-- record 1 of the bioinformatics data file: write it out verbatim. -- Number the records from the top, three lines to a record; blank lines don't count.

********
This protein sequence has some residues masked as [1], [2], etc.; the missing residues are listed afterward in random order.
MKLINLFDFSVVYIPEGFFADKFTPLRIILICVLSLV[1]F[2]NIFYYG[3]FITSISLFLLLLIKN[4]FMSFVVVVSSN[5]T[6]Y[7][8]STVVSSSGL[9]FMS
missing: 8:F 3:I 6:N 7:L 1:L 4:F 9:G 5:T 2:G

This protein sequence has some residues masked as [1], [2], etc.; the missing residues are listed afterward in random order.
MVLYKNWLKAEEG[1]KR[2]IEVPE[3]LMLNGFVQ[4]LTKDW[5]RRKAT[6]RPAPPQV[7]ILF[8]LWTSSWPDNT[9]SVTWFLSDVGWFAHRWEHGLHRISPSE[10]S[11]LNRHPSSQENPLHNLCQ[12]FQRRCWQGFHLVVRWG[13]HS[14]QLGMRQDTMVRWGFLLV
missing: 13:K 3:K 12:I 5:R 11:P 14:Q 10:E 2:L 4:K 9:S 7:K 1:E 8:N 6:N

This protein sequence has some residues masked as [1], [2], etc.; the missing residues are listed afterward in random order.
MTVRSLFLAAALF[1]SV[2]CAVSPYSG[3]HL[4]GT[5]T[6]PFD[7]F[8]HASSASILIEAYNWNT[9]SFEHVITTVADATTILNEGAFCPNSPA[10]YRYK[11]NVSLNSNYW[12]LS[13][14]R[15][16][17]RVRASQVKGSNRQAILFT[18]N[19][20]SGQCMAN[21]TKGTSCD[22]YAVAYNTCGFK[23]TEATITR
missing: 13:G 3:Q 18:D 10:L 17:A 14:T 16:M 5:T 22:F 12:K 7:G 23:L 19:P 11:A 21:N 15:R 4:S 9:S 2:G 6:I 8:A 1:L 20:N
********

This protein sequence has some residues masked as [1], [2], etc.; the missing residues are listed afterward in random order.
MKLINLFDFSVVYIPEGFFADKFTPLRIILICVLSLV[1]F[2]NIFYYG[3]FITSISLFLLLLIKN[4]FMSFVVVVSSN[5]T[6]Y[7][8]STVVSSSGL[9]FMS
missing: 8:F 3:I 6:N 7:L 1:L 4:F 9:G 5:T 2:G